But none of this is relevant at all to what I was talking about: my views on morality. They don't derive from Hume, I mentioned him offhandedly because he got me thinking about morality in the first place, but the fact is you're getting hung up on it and it's ridiculous. It's the equivalent of ignoring an op-ed because there's a misspelled word in the title.

When the user Hayd read my post, maybe he thought I misused Hume, maybe he didn't. But either way, he recognized that it wasn't really integral to what I was saying, so he ignored it. You seem to be incapable of that. As though you can't possibly bother to think about anything else I said for one misuse of terms. It's blocking your thought so much that you actually think I derived everything else I said from it, even though that's clearly not the case.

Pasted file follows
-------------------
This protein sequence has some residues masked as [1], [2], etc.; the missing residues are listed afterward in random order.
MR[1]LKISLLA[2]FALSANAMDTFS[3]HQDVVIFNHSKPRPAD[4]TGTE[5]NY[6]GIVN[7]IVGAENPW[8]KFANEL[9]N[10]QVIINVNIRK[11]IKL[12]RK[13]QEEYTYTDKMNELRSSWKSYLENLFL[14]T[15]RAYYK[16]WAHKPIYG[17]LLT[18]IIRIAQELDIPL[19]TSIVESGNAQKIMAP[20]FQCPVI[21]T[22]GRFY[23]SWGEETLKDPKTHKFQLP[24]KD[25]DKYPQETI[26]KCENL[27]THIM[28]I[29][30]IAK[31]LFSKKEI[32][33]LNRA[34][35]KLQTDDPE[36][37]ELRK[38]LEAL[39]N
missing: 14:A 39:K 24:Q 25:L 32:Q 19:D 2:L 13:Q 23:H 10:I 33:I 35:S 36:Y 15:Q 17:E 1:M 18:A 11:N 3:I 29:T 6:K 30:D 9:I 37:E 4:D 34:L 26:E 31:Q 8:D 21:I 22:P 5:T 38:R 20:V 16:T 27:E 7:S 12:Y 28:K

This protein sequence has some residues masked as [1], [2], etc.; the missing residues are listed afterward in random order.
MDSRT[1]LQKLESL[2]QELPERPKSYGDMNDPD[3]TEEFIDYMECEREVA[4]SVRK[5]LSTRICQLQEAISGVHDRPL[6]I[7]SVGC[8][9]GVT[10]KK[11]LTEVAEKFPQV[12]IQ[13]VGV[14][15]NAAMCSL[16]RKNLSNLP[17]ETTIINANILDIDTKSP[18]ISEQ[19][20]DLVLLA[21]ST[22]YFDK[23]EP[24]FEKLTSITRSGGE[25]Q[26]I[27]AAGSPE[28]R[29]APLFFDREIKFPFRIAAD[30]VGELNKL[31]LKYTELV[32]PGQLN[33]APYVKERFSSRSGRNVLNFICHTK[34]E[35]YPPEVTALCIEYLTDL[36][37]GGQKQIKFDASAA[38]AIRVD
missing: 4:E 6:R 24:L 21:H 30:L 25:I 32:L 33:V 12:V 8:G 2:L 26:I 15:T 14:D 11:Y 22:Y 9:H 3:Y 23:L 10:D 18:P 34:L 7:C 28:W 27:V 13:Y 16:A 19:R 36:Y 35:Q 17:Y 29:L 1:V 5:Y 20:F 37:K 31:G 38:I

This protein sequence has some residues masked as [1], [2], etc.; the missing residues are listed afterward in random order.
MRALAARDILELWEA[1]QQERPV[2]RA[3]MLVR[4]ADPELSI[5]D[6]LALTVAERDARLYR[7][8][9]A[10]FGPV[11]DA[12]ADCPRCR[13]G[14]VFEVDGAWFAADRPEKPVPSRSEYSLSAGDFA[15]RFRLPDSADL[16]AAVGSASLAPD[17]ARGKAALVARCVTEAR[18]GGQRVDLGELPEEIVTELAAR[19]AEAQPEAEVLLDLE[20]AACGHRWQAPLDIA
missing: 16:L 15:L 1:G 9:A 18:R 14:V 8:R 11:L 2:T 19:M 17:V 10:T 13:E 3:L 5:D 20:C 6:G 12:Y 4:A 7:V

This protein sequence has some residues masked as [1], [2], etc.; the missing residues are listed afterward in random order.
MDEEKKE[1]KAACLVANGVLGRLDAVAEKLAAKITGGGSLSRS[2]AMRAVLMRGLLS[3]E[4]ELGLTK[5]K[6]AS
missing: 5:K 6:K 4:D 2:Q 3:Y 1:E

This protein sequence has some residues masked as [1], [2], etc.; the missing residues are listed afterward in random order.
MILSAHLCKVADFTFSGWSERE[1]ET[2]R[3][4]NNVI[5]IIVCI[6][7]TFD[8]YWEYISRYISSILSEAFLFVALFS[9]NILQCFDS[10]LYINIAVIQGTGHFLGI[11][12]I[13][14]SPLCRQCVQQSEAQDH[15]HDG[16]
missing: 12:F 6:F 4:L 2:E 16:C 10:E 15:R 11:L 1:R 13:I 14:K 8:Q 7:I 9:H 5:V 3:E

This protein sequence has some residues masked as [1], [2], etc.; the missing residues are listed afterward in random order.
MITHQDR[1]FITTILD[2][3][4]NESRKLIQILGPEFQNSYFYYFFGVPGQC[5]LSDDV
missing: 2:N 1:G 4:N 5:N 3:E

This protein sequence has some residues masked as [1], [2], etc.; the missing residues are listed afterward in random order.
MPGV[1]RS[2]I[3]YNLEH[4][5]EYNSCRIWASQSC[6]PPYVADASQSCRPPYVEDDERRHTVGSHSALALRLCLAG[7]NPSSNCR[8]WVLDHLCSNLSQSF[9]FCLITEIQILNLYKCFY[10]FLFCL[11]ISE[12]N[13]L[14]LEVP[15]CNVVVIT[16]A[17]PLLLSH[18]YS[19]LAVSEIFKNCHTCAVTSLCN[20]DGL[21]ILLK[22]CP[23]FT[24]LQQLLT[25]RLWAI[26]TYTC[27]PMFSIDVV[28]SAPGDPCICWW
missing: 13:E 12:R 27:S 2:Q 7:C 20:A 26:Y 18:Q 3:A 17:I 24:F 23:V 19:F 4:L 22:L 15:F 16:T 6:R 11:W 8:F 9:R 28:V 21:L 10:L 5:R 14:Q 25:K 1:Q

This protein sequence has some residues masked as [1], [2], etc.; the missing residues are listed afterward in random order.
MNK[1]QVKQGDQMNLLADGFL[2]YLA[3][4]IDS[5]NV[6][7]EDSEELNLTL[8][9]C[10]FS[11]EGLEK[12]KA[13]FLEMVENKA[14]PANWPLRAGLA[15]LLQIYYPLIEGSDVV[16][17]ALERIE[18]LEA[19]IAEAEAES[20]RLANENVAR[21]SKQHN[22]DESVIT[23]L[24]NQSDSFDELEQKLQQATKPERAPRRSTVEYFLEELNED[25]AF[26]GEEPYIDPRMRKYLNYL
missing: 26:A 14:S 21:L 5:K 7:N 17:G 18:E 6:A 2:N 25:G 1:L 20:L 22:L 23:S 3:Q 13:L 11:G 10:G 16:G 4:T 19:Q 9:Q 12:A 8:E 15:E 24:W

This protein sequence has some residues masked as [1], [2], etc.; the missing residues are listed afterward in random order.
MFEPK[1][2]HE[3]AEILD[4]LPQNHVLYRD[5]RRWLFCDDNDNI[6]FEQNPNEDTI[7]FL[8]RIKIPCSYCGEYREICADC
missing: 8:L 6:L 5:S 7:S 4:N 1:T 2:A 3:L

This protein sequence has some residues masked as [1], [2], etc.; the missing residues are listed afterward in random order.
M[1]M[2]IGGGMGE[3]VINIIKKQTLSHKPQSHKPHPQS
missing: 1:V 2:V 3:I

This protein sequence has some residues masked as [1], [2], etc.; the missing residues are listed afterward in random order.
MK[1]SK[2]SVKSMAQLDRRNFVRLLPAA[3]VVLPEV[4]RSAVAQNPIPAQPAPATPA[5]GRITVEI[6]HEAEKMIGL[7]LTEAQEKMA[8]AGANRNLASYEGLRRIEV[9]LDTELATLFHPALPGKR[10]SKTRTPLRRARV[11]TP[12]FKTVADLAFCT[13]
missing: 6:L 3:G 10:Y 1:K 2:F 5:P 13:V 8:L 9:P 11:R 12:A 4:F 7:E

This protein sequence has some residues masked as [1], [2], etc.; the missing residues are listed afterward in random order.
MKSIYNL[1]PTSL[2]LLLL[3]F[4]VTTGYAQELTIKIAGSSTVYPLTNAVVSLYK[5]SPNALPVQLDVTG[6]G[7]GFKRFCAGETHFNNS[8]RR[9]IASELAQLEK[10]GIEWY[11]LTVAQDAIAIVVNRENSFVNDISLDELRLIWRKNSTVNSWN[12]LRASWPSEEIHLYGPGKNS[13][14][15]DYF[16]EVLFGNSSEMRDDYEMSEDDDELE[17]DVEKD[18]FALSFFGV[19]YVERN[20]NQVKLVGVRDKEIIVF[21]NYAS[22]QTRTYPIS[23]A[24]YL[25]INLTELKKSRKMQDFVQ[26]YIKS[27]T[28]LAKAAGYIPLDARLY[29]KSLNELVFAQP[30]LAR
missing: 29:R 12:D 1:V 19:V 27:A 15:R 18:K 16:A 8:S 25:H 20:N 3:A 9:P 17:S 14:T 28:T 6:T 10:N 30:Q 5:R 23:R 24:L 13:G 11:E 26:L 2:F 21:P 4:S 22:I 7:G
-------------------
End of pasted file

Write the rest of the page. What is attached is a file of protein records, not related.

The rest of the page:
Whether or not I misused an offhanded reference is irrelevant. You. Are. Nitpicking.
Forums Home > Philosophy

Do Morals Exist?Posted 6 years Ago

At 10/16/2015 3:50:09 AM, stealspell wrote:
At 10/16/2015 2:56:09 AM, Surrealism wrote:
At 10/16/2015 1:02:30 AM, stealspell wrote:
At 10/16/2015 12:53:32 AM, Surrealism wrote:
At 10/16/2015 12:51:09 AM, stealspell wrote:
At 10/15/2015 10:00:59 PM, Surrealism wrote:
At 10/15/2015 6:33:34 PM, stealspell wrote:
At 10/15/2015 5:28:59 PM, Surrealism wrote:
At 10/15/2015 12:11:02 PM, stealspell wrote:
At 10/15/2015 5:22:17 AM, Surrealism wrote:
At 10/15/2015 2:29:41 AM, stealspell wrote:
At 10/15/2015 1:54:59 AM, Surrealism wrote: